One of the first movie soundtracks I ever loved, that wasn’t strictly pop music, was the soundtrack to Michael Mann’s Heat. Moby, U2, and Brian Eno do make appearances, but vocals are kept to a minimum. The music is mostly hauntingly beautiful, with occasional forays into tense discord. Rarely do film and music link up so well together. Mann’s film is full of shades of blue, modern and sleek. The music has the same sleekness, full of ambient soundscapes that recall a city in the wee hours of the morning. The music rarely tells you how to feel. It is instead full of wonder, opening the door to a higher emotional state. The same piece may be lonely, beautiful, or tense, depending on the mood that you listen to it in. Above is a Michael Brooks instrumental called Ultramarine. It is a good piece to listen to because it features several elements that appear elsewhere on the soundtrack. It has percussive textures like Brian Eno’s Force Marker, a beautiful theme like Moby’s God Moving Over the Face of the Waters, and an overall ambience to it like much of the soundtrack.
The other night I watched Martin Scorsese’s The Aviator for the first time since seeing it in theaters in 2004. I was struck by how good it was, much better than I remember it being when I originally saw it. This is Scorsese’s account of the life of Howard Hughes (Leonardo DiCaprio).
I seem to remember it mostly for its first half hour, of when it gives a kind of synopsis treatment of early Hollywood. It seems the work of a lesser filmmaker, tying to recreate a historical moment, without providing us any kind of insight into the actual moment. It looks good, but it is emotionally empty. The first section of the film almost plays more like a music video than a fully realized film with strong characters.
However, once Scorsese really starts showing us the struggle behind Hughes’s outward can-do facade, the movie really starts to become interesting. You start realizing that the same things that allow Hughes to succeed are the same things that will eventually destroy him. Hughes struggles with an extreme case of obsessive-compulsive disorder. This personality trait drives him to be a perfectionist in the world of aviation and film, cause him to later be a shut-in that can no longer function in any kind of normal capacity.
That the film doesn’t adhere to the normal biographical film structure is a huge plus. Scorsese is too smart for this. The final shot, which leaves the viewer with a shot of Hughes obsessively repeating a phrase makes the film depart on a haunted note, that hints at what is to come, while leaving just enough ambiguity to make it work as symbolism rather than just strict biography. Although Scorsese provides viewers with a possible explanation for Hughes’s insanity, he never overplays this hand either, not allowing simplification of the mystery of the human condition.
If the film follows any traditional narrative it is that of the classic tragedy, where the hero’s strengths are exactly what destroy him. Before the last moments of the film, the hero’s strengths allow him to rise for one final triumph.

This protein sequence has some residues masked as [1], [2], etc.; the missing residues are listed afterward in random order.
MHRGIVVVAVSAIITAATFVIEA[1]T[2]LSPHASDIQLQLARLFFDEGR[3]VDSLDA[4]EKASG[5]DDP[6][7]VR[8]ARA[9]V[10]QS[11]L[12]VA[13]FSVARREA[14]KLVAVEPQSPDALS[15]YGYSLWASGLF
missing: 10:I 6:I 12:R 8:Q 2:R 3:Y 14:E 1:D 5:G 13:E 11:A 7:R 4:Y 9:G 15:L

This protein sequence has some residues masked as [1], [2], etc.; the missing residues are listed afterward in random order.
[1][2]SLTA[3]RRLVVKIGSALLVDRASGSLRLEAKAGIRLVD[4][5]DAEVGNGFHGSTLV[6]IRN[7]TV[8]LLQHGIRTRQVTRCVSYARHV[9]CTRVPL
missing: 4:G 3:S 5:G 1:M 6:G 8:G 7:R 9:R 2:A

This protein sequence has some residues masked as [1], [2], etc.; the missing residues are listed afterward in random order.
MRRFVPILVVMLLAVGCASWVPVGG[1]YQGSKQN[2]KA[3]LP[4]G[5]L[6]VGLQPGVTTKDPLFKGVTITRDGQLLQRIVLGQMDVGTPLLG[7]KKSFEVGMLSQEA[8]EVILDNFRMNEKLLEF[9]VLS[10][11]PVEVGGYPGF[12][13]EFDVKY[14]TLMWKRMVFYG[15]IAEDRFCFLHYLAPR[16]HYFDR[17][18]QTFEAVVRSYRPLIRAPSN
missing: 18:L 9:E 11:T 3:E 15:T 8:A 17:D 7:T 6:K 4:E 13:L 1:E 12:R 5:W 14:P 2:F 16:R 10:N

Although Hughes’s demons are largely the result of a inner struggle, the film also seems to be commenting on how society tries to destroy the dreamer. Hughes dreams bigger and bolder than everyone around him and for the mundane everyday nature of commerce and bureaucracy try to bring him down. We like to tell ourselves the narrative that we reward hard work and bold ideas, but we really only reward those a great deal of the time if they fall within a pre-established order. If someone doesn’t kneel before the powers-that-be, those powers, which have the backing of the majority, will try attain retribution.
It’s also interesting that the very things that Hughes struggles with, outside of his own personal demons, are the same thing that haunts our society today, which is the unholy alliance of big business and government. When big business is allowed to corrupt our government, the results are not only bad for the individual, but for society at large. When we look at the freak power that is now the Republican party, we see these forces at work in our own time. In a way this film is not only an interesting character study, but timely as well.
I just got done writing a review of Ryan Gosling’s Lost River. The music plays a huge role in the film. Above is the theme song from the movie by the band the Chromatics who also contribute to that films soundtrack. I also posted the title song of their great album Kill For Love. They are a band I have really fallen in love with over the last couple years. There are many bands in recent years that use the 80’s as a kind of stepping off point for their sound. However, I think the Chromatics succeed where many others don’t. They are great at not only creating great mood pieces, but also at writing great pop songs, something that is trickier than it appears. And though some may view what they do as style over substance, I think they always deliver on an emotional level. Song after song they are able to create a beautiful haunted quality. And although they definitely use certain retro sounds, I believe they combine them in a unique way. If you listen to their records enough you will notice certain sonic hallmarks which identify the band as having achieved their own sound.
Last night I saw Ryan Gosling’s directorial debut, Lost River, and I loved it. If you are a fan of directors like Nicholas Winding Refn or David Lynch, I think you will like it. It’s definitely a strange fever dream of a movie, and one I don’t think you would like if you are not comfortable with abstraction. It’s certainly a late night art house kind of a movie. The whole thing is visually gorgeous, with vivid colors that explode onscreen. I kept thinking of describing the movie as looking like “melting cotton candy” while I watched it. Even horrific images of things like houses burning, are darkly beautiful.